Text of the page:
[Sorry. a lot more than 100 words. But I’ve never let limits hinder my story telling.]

  8. C’mon, Really, six four, clean cut, dark glasses, are they graduating high schoolers from the fbi academy now? He’s focused on the fat guy with the military cap, to tight jacket and flag scarf, besides they don’t know they are looking for a woman, and I am going to sail right by under his nose. Amazing what a fifty dollar bill will do. Even the fat guy doesn’t know that I am a women, when they grab him, the description he will give will just add to my very carefully constructed profile…

  9. The View Down Here

    By Berthold

    At three feet tall in a six feet world, one might think it an unenviable view we suffer. The fact is we have the prime vista. For you see we are always just below the radar of the takers, who’re always looking at the clouds to steal from those above. We’re yet above eyes of the slakers, ogling the ground for labor free crumbs. We’re right in line with the makers, whose hands are on the plow, minds and eyes on the work. This is where real things become and life is truly lived.

  10. What I See Behind The Masks

    Fillii’s Farseen Faces

    Mustache Man thinking of a burger
    Curly Girl praying love won’t hurt her
    Sunglass Guy pondering a merger
    Side Glance Suit contemplating murder

  11. “Keep moving,” the voice in his right ear hissed.

    Darrell felt the barrel of a large handgun in his back. Right between the plates of his armor. He stopped on instinct.

    With surprising heft, she shoved again.

    “Move. Your tall friend back there is a prime sniper target.”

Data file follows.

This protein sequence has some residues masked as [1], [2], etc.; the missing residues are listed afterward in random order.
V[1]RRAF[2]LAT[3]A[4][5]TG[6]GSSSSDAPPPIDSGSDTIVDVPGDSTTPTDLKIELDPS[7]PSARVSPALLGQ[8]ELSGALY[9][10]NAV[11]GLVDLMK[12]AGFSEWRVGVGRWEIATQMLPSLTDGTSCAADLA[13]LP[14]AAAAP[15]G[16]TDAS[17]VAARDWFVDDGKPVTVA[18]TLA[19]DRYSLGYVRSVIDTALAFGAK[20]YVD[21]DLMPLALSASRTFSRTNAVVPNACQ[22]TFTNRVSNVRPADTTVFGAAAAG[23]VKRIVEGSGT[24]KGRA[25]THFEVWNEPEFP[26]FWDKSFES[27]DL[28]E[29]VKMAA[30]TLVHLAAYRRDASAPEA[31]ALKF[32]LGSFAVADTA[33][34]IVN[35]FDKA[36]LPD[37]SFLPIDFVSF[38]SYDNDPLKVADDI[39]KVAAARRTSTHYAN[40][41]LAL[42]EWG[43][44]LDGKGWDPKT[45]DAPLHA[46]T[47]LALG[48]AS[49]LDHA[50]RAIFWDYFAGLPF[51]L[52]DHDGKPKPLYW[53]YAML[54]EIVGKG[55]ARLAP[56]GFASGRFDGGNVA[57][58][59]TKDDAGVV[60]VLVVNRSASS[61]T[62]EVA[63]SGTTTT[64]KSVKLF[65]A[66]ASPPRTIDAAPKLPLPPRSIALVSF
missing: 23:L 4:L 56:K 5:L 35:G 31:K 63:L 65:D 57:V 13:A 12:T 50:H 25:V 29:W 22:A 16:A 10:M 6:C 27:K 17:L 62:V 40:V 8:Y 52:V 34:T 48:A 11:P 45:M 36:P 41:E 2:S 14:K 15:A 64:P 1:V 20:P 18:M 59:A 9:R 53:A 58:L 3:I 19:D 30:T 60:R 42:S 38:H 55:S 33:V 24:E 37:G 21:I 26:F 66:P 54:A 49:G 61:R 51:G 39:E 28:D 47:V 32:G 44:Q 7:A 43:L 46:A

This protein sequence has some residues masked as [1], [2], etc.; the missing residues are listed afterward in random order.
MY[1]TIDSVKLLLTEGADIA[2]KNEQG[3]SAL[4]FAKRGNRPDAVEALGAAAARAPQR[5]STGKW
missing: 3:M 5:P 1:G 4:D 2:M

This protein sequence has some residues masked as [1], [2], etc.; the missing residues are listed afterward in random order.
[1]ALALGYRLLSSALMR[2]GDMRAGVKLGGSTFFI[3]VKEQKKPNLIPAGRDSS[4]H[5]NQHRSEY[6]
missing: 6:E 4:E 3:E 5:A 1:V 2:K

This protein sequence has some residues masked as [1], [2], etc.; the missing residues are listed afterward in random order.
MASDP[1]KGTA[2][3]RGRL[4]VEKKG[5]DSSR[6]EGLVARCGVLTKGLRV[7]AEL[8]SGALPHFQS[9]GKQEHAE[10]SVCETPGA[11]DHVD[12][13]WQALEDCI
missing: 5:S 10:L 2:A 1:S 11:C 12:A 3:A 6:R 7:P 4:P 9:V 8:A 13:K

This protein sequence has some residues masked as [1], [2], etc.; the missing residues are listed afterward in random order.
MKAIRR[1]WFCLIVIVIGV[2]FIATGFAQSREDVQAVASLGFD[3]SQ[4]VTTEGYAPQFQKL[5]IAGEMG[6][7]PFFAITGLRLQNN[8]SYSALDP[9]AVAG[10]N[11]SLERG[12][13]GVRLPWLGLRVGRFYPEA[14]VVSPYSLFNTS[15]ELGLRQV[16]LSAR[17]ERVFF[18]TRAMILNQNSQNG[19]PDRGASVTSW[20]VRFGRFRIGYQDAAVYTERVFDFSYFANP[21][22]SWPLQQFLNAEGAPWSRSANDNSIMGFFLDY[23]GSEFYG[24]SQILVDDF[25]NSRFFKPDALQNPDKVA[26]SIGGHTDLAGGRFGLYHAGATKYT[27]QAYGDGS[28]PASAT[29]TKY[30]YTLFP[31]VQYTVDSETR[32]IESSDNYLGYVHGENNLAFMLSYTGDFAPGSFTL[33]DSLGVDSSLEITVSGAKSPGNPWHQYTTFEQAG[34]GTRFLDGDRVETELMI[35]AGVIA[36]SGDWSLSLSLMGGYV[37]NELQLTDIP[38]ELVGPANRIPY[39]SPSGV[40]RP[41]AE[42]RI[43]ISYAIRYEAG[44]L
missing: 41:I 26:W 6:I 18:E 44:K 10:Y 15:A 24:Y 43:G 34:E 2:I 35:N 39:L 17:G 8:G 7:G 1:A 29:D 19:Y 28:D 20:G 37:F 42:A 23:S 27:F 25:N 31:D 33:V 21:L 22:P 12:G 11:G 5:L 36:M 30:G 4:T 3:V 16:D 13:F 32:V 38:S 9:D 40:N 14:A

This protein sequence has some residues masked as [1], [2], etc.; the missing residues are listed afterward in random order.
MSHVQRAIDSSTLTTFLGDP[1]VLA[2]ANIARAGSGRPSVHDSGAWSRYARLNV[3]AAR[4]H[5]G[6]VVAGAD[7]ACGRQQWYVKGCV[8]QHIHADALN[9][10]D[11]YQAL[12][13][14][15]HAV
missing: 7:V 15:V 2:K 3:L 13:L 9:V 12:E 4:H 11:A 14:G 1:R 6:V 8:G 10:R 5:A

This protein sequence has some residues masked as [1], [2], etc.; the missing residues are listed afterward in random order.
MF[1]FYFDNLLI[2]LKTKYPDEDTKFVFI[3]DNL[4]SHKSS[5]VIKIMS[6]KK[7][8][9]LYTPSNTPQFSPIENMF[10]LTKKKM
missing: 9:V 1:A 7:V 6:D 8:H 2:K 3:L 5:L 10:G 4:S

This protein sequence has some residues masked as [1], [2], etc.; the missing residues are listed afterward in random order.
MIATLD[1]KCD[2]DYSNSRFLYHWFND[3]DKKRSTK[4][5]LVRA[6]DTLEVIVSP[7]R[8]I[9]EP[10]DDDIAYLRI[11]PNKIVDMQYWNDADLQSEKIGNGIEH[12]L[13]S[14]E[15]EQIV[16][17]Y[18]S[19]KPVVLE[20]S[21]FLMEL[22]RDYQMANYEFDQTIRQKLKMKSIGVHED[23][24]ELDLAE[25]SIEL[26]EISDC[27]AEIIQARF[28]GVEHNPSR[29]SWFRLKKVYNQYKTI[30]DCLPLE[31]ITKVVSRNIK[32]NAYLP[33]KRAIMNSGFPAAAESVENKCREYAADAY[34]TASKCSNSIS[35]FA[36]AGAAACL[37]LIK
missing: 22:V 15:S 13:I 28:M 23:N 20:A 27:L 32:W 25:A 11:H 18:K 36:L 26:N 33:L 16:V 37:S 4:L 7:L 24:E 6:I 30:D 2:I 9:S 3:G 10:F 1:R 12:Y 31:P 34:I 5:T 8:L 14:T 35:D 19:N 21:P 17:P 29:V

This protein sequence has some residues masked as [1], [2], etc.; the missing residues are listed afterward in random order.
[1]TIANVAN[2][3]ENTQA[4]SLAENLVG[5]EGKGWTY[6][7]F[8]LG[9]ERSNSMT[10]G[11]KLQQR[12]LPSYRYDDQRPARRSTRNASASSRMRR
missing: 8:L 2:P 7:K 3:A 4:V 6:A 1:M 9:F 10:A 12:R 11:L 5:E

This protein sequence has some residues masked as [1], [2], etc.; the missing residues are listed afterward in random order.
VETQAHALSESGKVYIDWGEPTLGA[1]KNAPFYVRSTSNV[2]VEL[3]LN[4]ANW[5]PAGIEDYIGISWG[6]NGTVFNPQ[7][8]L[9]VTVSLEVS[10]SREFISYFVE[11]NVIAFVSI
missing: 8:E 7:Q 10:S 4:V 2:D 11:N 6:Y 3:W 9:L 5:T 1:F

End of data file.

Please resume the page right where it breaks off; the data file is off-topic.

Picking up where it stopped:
The mission was all, thought Darrell.

    He stiffened and toppled in her direction. Part way through his fall, he felt the slug burning his back. His dead weight crushed the petite assassin.

    Lying there, breathing his last, Darrell regretted ignoring his wife’s nagging about a new vest.

    He died. They all died.

  12. I know I’m late, but here goes:


    Being a pre-cog sucks. Being a pre-cog on the crowded streets of New York is the parking lot two levels below sucks. The slightest touch I have to soak up their angst and drama.

    Red scarf lady, it’s twins.

    ‘Mr. Power Tie, the indictments were unsealed this morning.

    My phone chirped and I plowed into a big guy with a black billed cap.


    A quick count and I dove out of the way.

    I hope this fur hood covers my hair until it grows out after my gender-reassignment surgery.


  13. Donna and Melinda coordinated their stakeout of “The Patriot” via text message. The man–today he wore an American flag tie–lumbered down the street. He had been identified as the favorite bodyguard of Elizabeth “Betsy” Ross, the most wanted socialite in the Northeast. The FBI figured that he wouldn’t suspect two ‘self-involved teenagers engrossed in technology’ as the female agents had disguised themselves. The Patriot spent every Tuesday taking Ms. Ross’ two spoiled dogs, Lady and Liberty, each insured for $1 million, to the Poodle Parlor Doggie Spa. If The Patriot couldn’t ensure the safety of the dogs, the elusive Ms. Ross would have to come out of hiding and Donna and Melinda were ready to take her down.

  14. John rolled his head to the side without taking his eyes off his target. He wanted to yank the goddamn tie from his neck. It was choking him to death, but he didn’t dare. Sweat rolled down his back. He kept walking. Breathing was harder, suffocating. He pulled at the overcoat. He felt like he was buried alive. Ignoring the angry woman rushing past he glanced at the crosswalk, the changing light. He watched with horror as the man stepped from the curb and disappeared. He fell to his knees as her cries, “Daddy,” ripped through his soul.

Comments are closed.